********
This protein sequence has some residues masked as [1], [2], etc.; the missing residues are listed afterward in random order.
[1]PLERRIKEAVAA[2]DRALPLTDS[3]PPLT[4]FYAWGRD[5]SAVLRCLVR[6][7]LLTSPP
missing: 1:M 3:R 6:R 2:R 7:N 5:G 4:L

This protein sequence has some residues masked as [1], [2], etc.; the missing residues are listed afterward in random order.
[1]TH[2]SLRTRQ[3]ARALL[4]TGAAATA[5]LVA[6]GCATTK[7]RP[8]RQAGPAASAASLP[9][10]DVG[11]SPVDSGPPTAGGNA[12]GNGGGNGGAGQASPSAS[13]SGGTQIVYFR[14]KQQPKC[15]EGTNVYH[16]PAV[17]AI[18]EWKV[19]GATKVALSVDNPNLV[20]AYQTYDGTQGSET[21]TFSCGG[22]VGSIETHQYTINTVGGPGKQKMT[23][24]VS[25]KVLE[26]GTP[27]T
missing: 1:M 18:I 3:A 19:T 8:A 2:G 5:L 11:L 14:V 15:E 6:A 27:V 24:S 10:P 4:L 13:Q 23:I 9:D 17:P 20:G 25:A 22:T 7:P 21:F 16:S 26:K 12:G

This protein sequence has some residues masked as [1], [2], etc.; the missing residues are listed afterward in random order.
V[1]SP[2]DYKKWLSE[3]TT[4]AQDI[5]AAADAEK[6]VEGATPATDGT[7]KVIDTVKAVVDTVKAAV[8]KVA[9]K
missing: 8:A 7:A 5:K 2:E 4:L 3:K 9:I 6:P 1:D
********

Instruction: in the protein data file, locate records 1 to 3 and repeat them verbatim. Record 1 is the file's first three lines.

This protein sequence has some residues masked as [1], [2], etc.; the missing residues are listed afterward in random order.
[1]PLERRIKEAVAA[2]DRALPLTDS[3]PPLT[4]FYAWGRD[5]SAVLRCLVR[6][7]LLTSPP
missing: 1:M 3:R 6:R 2:R 7:N 5:G 4:L

This protein sequence has some residues masked as [1], [2], etc.; the missing residues are listed afterward in random order.
[1]TH[2]SLRTRQ[3]ARALL[4]TGAAATA[5]LVA[6]GCATTK[7]RP[8]RQAGPAASAASLP[9][10]DVG[11]SPVDSGPPTAGGNA[12]GNGGGNGGAGQASPSAS[13]SGGTQIVYFR[14]KQQPKC[15]EGTNVYH[16]PAV[17]AI[18]EWKV[19]GATKVALSVDNPNLV[20]AYQTYDGTQGSET[21]TFSCGG[22]VGSIETHQYTINTVGGPGKQKMT[23][24]VS[25]KVLE[26]GTP[27]T
missing: 1:M 18:I 3:A 19:T 8:A 2:G 5:L 11:L 14:V 15:E 6:A 27:V 24:S 10:P 4:L 13:Q 23:I 9:D 17:P 20:G 25:A 22:T 7:P 21:F 16:S 26:K 12:G

This protein sequence has some residues masked as [1], [2], etc.; the missing residues are listed afterward in random order.
V[1]SP[2]DYKKWLSE[3]TT[4]AQDI[5]AAADAEK[6]VEGATPATDGT[7]KVIDTVKAVVDTVKAAV[8]KVA[9]K
missing: 8:A 7:A 5:K 2:E 4:L 3:K 9:I 6:P 1:D